When starting a lean journey, it can be difficult to know where to start. It’s very important to understand where you are as an organization – to understand your current reality. Maybe you have already started on your journey, and want to know how you are stacking up to your goals? Let the Lean Learning Center help. We offer an outside and structured view of your organization taken through our experienced lens with our audit and assessment services.
What’s the difference between Audit and Assessment?
An audit and an assessment are very similar, so how do you know which one you need? The answer depends on the purpose of the review and how the results are to be used.
Generally, the purpose of an assessment is to get a snapshot of the current reality of your organization. The purpose of an auditis more pointed and focused on compliance. An audit also measures the current reality, but it then compares it against a specific standard. This will illuminate specific gaps that should be corrected.
For example, accountants audit a firm’s financials and their financial processes to assure investors there aren’t any concerns. OSHA audits procedures and the workplace’s environment to ensure proper safety protocols are being followed. Process audits exist to ensure that a process is working as desired. 5S audits find failures in sustaining 5S. Audits are meant to find pre-defined problems that then must be corrected.
Assessments have a different purpose. They are meant to help define current reality – the good, the bad, and the ugly. Assessments do not necessarily target pre-defined problems. It should paint a picture. It should reveal new insights. It should provide direction for improvement efforts. It should provide a measuring stick towards the ideal state. For example, an assessment may find that your organization is lacking standard work instructions – an important tool in the Lean toolbox, while an audit may find that, while SWIs are present, your employee might not be following them, or that it is not working as anticipated.
Since assessments and audits have different purposes, it is important that you should understand your purpose before embarking on any strategy that engages these tools – and ensure that the assessors or auditors are clear about the difference as well.
Integrated Lean Assessment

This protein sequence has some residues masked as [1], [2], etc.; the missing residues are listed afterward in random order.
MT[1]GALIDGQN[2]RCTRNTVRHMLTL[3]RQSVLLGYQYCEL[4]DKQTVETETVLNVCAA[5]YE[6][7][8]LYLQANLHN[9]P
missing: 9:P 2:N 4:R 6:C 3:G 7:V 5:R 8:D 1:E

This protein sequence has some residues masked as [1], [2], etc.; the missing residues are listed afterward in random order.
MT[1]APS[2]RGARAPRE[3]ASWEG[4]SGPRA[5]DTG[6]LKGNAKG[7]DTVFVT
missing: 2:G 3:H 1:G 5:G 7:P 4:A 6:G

Our on-site assessment will illuminate the current reality of your group or organization. We will then compare the current reality with your ideal state. Throughout the process, we will uncover specific gaps and give recommendations to help you achieve your objectives as we move closer and closer to your ideal state.
This process can be used as a getting-started tool, an input to the annual planning process, or a check-up along your lean journey. Both qualitative and quantitative, the assessment covers 13 wide-ranging categories – from material and information flow to problem-solving and employee engagement. A quantitative score helps you measure progress year-over-year, while qualitative feedback includes specific details, information on broad trends and issues as well as suggestions on how you can close the gap to your desired state.
If your organization has established its own operating system and principles, the Lean Learning Center can also custom design an assessment tool that provides feedback using your own language and criteria.
The Lean Learning Center provides the best in Audit services. We will audit your processes for compliance against structured processes such as standard work instructions (SWI), checklists, standard operating procedures (SOP) or company policies. However, simply posting your audit results is not nearly effective enough. The real power is to learn how to use them in a non-punitive manor to motivate your teams, close the gaps, and drive real results. The Lean Learning Center can perform these audits for you, and/or train and coach your leaders to perform regular audits internally while driving the results you need.
Let The Lean Learning Center Help
When you’re immersed in an operation of any kind, it is difficult to give it a truly objective assessment. Sometimes an outside, experienced, and structured view is the best way to get a clear look your organization.
How do you know that you’re making the right improvements? What opportunities are you missing altogether?
The Lean Learning Center provides the very best in organizational audit and assessment services, let us help.